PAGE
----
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Catheter ablation for atrial fibrillation in patients with obesity

Catheter ablation for atrial fibrillation in patients with obesity
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Credits:Original Citation :Cha YM, Friedman PA, Asirvathan SJ, Shen WK, Munger TM, Rea RF, Brady PA, Jahangir A, Monahan KH, Hodge DO, Meverden RA, Gersh BJ, Hammill SC, Packer DL.  Catheter ablation for atrial fibrillation in patients with obesity. Circulation.2008; 117:2583-290.
Reviewed by : John V. Wylie, Jr., MD and Mark E. Josephson, MD
Harvard-Thorndike Electrophysiology Institute, Cardiovascular Division,Beth Israel Deaconess Medical Center, Harvard Medical School, Boston, MA, USA

Address for Correspondence:John V. Wylie, Jr., MD,Division of Cardiology,Beth Israel Deaconess Medical Center,185 Pilgrim Road, Baker 4,Boston, MA, 02215 USA.

doi : 10.4022/jafib.v1i1.404


Obesity is a risk factor for atrial fibrillation (AF) and common comorbid conditions such as hypertension, sleep apnea, and structural heart disease.  This study was designed to determine whether catheter ablation of AF can be performed safely and effectively in obese and overweight patients compared with patients with normal body weight.


A cohort of 523 patients with symptomatic AF undergoing radiofrequency ablation at a single institution was included in this study.  Body weight was determined and patients were stratified by body mass index into three groups: lean (BMI < 25 kg/m2), overweight (BMI 25-29.9 kg/m2) and obese (BMI ≥ 30 kg/m2).  Two techniques for atrial fibrillation ablation were employed: 298 patients underwent pulmonary vein ostial ablation with a 5mm tip ablation catheter and 222 patients underwent wide-area circumferential ablation outside the pulmonary vein ostia with an 8mm tip ablation catheter.  Patients in this second group also underwent creation of linear lesions and ablation of focal triggers of AF identified during isoproterenol infusion.

Patients were followed up with a 24-hour Holter monitor 3 months after the ablation.  Follow-up after that time was performed by telephone, annual questionnaires, and with intermittent monitoring, though the method and timing of monitoring is not well-described. Quality of life questionnaires were administered 3 and 12 months after ablation.  Outcomes are reported at 12 and 24 months after ablation but Kaplan-Meier curves are not provided.


The majority of patients (58%) had paroxysmal AF.  Only 18% of patients were classified as lean, while 44% were overweight and 38% were obese.  Patients with higher BMI were younger, more likely to have persistent AF, hypertension, diabetes, structural heart disease, left atrial enlargement, and sleep apnea.  Despite the increased prevalence of these comorbidities, no significant difference in the rate of freedom from AF was seen among the groups at the 12-month and 24-month follow up points.  At the 24 months, 74% of lean, 73% of overweight, and 69% of obese patients were free of AF.  Significantly more obese patients (48%) were lost to follow-up, which is a limitation of the study.  All groups had a significant improvement in quality of life scores at the 12-month follow-up visit, and improvement in these scores was associated with maintenance of sinus rhythm.  Obese patients had similar fluoroscopy times during the procedure, but radiation exposure was nearly triple in obese patients compared with lean patients (1.97 Gy vs. 0.69 Gy).  Serious complication rates were moderate (5%) but similar across different BMI classes.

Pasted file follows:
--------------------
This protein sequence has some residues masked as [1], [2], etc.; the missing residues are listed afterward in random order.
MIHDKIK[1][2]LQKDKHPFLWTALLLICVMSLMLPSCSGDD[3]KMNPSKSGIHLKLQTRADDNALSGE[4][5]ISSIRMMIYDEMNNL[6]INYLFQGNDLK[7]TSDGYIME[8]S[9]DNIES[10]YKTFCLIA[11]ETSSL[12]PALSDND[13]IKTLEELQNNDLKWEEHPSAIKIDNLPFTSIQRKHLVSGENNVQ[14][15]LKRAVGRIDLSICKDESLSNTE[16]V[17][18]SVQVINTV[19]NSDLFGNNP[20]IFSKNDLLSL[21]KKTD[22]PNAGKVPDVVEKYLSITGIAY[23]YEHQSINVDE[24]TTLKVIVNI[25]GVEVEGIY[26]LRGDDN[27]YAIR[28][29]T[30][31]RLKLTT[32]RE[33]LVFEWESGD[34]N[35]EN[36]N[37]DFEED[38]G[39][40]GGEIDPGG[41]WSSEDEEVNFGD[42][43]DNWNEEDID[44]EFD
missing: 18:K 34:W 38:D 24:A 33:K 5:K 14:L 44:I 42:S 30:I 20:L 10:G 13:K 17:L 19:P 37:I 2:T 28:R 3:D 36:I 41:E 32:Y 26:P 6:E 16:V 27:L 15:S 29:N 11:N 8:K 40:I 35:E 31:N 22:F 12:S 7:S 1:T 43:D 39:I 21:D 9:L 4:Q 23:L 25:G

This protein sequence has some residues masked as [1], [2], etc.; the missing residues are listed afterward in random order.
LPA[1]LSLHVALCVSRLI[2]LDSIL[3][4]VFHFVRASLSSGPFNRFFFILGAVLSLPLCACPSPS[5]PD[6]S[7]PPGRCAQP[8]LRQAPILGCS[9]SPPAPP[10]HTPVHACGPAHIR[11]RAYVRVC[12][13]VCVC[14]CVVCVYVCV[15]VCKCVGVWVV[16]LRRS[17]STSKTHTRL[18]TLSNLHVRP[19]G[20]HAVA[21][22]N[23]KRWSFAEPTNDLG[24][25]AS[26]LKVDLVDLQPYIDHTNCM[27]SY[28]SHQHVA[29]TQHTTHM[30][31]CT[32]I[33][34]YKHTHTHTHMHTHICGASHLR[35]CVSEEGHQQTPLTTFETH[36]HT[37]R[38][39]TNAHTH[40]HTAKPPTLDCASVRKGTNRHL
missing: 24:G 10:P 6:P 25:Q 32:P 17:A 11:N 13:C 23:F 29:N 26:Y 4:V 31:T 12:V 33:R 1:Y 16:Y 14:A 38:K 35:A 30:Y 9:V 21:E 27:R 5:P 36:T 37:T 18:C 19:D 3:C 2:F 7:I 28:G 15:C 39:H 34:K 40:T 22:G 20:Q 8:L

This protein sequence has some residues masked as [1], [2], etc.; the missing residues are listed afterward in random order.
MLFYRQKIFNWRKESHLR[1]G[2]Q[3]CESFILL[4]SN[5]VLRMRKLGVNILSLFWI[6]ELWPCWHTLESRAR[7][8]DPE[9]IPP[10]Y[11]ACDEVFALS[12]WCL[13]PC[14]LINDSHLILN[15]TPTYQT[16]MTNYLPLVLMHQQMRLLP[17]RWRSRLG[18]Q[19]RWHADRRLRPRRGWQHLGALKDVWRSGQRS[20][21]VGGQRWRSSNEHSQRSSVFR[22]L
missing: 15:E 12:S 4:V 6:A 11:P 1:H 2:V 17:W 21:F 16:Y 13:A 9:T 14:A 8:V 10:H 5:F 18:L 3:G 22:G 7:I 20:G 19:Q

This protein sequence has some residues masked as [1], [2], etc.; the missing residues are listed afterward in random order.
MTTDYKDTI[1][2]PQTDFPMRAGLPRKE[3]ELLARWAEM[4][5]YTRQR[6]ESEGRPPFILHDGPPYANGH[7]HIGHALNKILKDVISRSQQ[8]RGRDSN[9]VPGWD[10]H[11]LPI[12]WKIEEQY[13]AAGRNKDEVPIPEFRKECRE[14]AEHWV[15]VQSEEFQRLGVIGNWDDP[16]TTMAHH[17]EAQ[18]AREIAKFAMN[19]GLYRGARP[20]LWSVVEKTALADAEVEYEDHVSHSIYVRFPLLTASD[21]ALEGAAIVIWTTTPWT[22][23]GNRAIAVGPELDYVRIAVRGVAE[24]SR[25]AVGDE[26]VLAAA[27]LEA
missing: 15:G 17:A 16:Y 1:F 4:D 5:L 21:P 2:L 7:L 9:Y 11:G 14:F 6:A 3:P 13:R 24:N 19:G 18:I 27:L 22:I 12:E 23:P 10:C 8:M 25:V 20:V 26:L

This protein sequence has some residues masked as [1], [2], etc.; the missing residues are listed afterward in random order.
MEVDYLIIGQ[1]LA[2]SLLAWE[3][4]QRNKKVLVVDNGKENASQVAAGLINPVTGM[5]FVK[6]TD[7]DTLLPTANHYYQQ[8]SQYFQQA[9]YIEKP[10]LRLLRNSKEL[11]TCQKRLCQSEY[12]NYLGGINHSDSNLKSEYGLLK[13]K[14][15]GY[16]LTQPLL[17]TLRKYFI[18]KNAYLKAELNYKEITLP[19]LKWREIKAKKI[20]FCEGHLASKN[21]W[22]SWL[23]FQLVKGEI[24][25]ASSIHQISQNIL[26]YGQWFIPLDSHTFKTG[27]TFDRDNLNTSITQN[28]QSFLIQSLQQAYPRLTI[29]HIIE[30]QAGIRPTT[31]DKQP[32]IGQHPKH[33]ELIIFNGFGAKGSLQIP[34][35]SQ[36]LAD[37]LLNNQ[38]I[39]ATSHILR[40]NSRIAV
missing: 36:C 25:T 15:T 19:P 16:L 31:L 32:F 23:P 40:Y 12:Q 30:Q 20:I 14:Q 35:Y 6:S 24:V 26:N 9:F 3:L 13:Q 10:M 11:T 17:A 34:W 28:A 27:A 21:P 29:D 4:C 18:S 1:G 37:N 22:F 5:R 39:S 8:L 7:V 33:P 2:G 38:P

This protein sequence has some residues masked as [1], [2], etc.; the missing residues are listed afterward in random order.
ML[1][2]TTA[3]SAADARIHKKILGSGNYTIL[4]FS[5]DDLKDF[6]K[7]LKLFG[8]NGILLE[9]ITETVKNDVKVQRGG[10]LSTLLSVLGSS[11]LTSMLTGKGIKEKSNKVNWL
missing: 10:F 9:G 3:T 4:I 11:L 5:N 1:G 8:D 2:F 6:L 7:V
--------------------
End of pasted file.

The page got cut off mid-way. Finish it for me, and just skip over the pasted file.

Conclusion and Comment

Many patients with AF are obese, and this retrospective cohort study suggests that radiofrequency ablation is equally efficacious for patients across different body weights.  One important consideration when performing ablation in obese patients is that radiation dose is markedly increased due to the nonlinear relationship of radiation dose to body size.  This must be a consideration when discussing ablation procedures with patients, particularly if repeat procedures (performed in 17% of patients in this study) may be necessary.  The outcomes reported in this study are primarily based on patient-reported symptoms and routine ambulatory monitoring was not performed after 3 months.  Since asymptomatic AF may be more common after ablation, the method of symptomatic outcome reporting may significantly overestimate success rates.  The results are also reported on a monthly basis and cumulative success rates are not reported.  It is unclear whether these factors may interact with obesity (for instance, if obese patients had more asymptomatic AF) to limit the results of this study.  Further research on this topic may be required.

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